At eight months pregnant, a close friend asked me, "B are you worried about any postpartum depression stuff?" I quickly replied, "Of course not! That would never happen to me. We are so excited about the baby." I couldn't have been any more wrong! And I wasn't just wrong, my case was textbook. Do you like to be in control? Duh! Did you move to a new house right before the baby was born? Of course...we couldn't fit a tiny human and all the crap that comes along with him (and multiplies over time) into our apartment! Were there lots of people around when you had the baby? Um, it was Passover...how about at least 20 Jews arriving in the South to wait for this baby while doing the Seder thing. Did you have a long or traumatic labor? Hmmm...does labor for 20 hours, pushing for two, and then a C-section count? And the list of questions the therapist asked me at my first went on. And the answer to each one was always a big fat yes.
But I'm getting ahead of myself. I should start at the beginning...the night my son decided to begin his journey to grace us with his presence.
I had a fairly uneventful pregnancy...easy...no complications. I passed the gestational diabetes test with flying colors even though my diet was pretty much made up of mac and cheese and chocolate. And cookies and brownies. Lots of brownies. Slutty brownies, the ones with Oreos in the middle!
I'm a Jew. This means I'm very superstitious and therefore did not bring anything into the house before the baby was born. Things could be ordered but not set up in the nursery or anywhere else. Really this means my mother and mother in law are superstitious and I preferred not to fuck with their superstitions then deal with their guilt and commentary over breaking Jewish tradition. So obviously I just ordered a ton of baby shit and hid it at your best friend's house during all nine months of pregnancy.
This also meant that while I was in the hospital trying to push a baby out of my vagina and ultimately evicting him from my stomach, my mother in law and sister in law were at my house building strollers, putting away clothing, overseeing furniture deliveries, and decorating and organizing the nursery. My mother was with me...because I needed my mommy when I became one.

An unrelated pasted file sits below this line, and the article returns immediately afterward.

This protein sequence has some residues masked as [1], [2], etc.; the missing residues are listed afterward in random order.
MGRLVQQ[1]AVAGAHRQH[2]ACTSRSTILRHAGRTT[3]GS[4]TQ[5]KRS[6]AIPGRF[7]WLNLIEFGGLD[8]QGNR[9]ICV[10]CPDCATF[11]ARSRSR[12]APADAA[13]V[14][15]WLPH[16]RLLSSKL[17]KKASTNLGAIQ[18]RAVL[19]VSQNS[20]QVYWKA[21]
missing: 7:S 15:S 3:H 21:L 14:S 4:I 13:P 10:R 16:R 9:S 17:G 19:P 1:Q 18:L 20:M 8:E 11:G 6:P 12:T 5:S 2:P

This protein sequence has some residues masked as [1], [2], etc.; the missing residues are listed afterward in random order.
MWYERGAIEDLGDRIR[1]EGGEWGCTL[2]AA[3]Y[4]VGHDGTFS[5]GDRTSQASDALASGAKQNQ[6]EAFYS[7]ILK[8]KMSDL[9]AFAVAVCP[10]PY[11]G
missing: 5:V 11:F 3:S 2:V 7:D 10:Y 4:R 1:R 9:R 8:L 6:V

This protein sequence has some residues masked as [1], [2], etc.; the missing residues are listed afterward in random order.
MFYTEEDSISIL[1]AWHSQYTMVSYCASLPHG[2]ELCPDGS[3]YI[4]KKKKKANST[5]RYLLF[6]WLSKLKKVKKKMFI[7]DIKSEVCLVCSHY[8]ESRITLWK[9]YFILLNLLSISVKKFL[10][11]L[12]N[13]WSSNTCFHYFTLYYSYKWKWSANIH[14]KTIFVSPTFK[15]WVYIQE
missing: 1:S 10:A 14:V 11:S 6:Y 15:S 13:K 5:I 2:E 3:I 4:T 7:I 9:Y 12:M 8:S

So my due date was March 25, 2013...also known as the first night of Passover that year. And since the Jewish holiday fell on the same day as the possible birth of my first child, his soon to be grandparents, great grandparents, aunts, and uncles all trekked down to the South to ask "Why is this night different from other nights?" and wait for his arrival.
Well that first night of Seder was different than any other night. And any other Seders I've been to because I went into labor...at the dinner table...in front of almost 30 people. I should have known. I lost my mucus plug earlier that day. Have you ever googled a mucus plug? Don't! It looks exactly how it sounds. I'm still traumatized by those images. Who are these pregnant women taking snapshots of their mucus plugs? Why?
So there I was, sitting next to my sister, discreetly squeezing her hand in pain, timing my contractions with my iPhone, and texting my three best friends just to confirm I was indeed in labor. I never experienced contractions 15 or 10 or 5 minutes apart. That video in birthing class was bullshit! When one friend told me to "call the fucking hospital" because my contractions were three minutes apart, I listened.
I'm not sure if the majority of our family was more excited that this baby was on its way or that the Seder concluded early. You see, my husband's family's Seders are extremely long. They read every word and say every prayer. And when you finally get to eat and feel so full and are just so happy it's over, you have to go back to the table for the "after the meal" portion. That's not how we roll in my family. Short, sweet, at what page do we eat!
Since I had my suitcase packed and in the car just in case, we were ready to go. I can still visualize that moment...the hopeful faces of our parents, grandparents, sisters, brothers and their significant others waving and cheering as if we were going off to battle. I guess in some ways we were.
I remember getting to the hospital, the nurse wheeling me up to a labor and delivery room...my husband lagging behind with the suitcase. I was 4cm dilated. Phew, they wouldn't send me home. The contractions and the pain…where were the drugs? I was always getting the drugs. I'm not a martyr. My birth plan was one word: epidural. When it came, the entire mood of the room changed. Peace...and exhaustion.
The doctor came in and wanted to know if he should speed things up or just see how they develop. I was spent. It was almost midnight. How could I push a tiny human out of my vagina when I was that tired. We chose to see what developed over night. We watched Friends reruns and fell asleep until morning...just like a quiet night at home.
To be continued...
Disclaimer: For the next few weeks, I'm going to be blogging about surviving postpartum depression. This is a serious topic that needs to be talked about without fear, shame, or embarrassment, so that's what I'm going to do. I'm sharing my experience with 100% honesty...all of it...the entire first year of my almost three-year old son's life. I'm hoping this will lead to more women doing the same. Every post I will add more to the story. During my postpartum depression, all I wanted was to find and read about others who went through the same thing I was going through...to believe I would get better...that I wasn't alone. I know each mom's experience is different but I had a difficult time finding anything I could really relate to. And so I share my story hoping I can help even one mom know she is normal, not alone, and can get better. Please keeping reading and sharing.